Oatmeal is commonly touted as a healthy, cholesterol-lowering food—but does it present an interaction risk with digoxin?
Drs. Horn and Hansten are both professorsof pharmacy at the University ofWashington School of Pharmacy. Foran electronic version of this article,including references if any, visitwww.hanstenandhorn.com.
We recently received an e-mailfrom a pharmacist askingabout the interactionbetween oatmeal and digoxin. A hospitalnurse was concerned that oatmealgiven at breakfast would reducethe plasma levels of digoxin. The nurseclaimed that product information providedto patients when they filled prescriptionsat community pharmacies warnedof the interaction between digoxin andoatmeal or other high-fiber foods.
Many patients taking digoxin alsomay have elevated levels of cholesterol,so they may be trying to eat more fiberto help lower their cholesterol. Thus,advice to avoid foods high in fibermay be confusing to some patients.The pharmacist wanted to know if wethought this interaction was likely to beclinically important.
This type of question always requiresa review of the data regarding the interactionto establish the clinical relevanceof the potential interaction. Thelabel for the Lanoxin brand of digoxinstates that when taken with meals highin bran fiber, the amount of digoxinabsorbed from an oral dose may bereduced.1 No information is providedabout how much fiber is necessaryto cause a reduction in absorption,nor what foods might present a risk.Checking the Internet for informationon this potential interaction will yieldnumerous results warning of the interactionbetween digoxin and fiber.
A search of the medical literaturerevealedseveral studies of the effect offiber on digoxin absorption (Table). Ineach of the studies, digoxin was administeredwith and without meals containingsupplemental fiber. A single studydemonstrated a statistically significanteffect (6%-7% reduction in digoxin areaunder the concentration time curve andmean concentration), but the authorsnoted that this magnitude of changewas probably clinically unimportant.We would agree.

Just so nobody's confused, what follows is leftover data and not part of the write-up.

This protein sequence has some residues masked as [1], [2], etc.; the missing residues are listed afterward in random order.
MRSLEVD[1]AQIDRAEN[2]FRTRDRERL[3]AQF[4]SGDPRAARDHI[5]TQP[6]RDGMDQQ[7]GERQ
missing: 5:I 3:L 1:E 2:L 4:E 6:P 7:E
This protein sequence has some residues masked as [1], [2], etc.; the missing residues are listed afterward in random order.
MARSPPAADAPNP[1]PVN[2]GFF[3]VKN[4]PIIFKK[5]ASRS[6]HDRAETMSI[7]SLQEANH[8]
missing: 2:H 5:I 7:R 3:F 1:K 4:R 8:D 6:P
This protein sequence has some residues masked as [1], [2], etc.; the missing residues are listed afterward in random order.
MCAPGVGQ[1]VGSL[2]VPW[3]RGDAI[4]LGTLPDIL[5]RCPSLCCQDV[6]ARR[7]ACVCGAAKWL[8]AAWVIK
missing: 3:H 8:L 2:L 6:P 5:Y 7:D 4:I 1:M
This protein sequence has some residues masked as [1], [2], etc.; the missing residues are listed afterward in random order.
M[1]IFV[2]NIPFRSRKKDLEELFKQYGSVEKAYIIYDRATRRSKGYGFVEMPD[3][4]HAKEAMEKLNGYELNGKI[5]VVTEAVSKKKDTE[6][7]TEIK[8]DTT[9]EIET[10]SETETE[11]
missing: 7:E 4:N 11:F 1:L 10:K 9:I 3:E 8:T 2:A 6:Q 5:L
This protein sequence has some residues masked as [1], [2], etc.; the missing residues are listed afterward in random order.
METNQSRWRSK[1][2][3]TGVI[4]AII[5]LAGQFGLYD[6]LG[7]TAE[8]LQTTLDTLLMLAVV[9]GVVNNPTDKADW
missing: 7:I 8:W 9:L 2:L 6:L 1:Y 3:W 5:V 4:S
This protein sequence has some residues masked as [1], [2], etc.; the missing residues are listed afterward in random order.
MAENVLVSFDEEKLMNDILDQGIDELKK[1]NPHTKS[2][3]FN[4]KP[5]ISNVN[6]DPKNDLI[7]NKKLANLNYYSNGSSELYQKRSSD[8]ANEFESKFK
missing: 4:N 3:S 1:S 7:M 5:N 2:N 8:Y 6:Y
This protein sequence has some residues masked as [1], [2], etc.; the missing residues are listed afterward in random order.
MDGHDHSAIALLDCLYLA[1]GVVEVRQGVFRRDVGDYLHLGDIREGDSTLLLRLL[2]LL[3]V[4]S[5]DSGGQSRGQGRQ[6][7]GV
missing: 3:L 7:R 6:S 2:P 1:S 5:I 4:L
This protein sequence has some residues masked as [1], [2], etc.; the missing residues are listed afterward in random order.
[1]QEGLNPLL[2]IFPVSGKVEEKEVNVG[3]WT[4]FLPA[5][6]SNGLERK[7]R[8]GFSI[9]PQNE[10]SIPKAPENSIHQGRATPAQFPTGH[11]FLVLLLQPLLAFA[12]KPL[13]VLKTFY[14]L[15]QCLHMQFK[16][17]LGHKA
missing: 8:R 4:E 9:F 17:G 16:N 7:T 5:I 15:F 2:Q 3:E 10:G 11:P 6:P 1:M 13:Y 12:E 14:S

It appears that the largest reportedchange in plasma digoxin caused bythe addition of dietary fiber, at doses of10 to 22 g daily, is < 15%. This does notconstitute a clinically significant interaction.As noted above, patients arewarned about “large amounts” of fiberproducing this interaction. Becauseoatmeal contains 4 g of fiber per cup,it would appear safe to consume 3 to5 cups of oatmeal with each dose ofdigoxin before any measurable effecton the therapeutic action of digoxinmight be expected. The consumptionof 3 to 5 cups of oatmeal daily may produceother, unpredictable effects.
Based on the data available, it wouldappear that eating oatmeal concomitantlywith digoxin would have a minimalaffect on digoxin concentrations.Thus, the warnings found in patientdrug information appear to be overlycautious. Although some amount of oatmealor fiber could produce a clinicallysignificant reduction in digoxin concentration,a typical breakfast does notpresent a risk to patients. It is unclearhow this interaction came to be sowell accepted based on the data available.If one is still concerned despitethe evidence, separating the ingestionof fiber from the digoxin dose wouldeliminate any potential for interaction.It would seem that oatmeal is okay toeat, after all.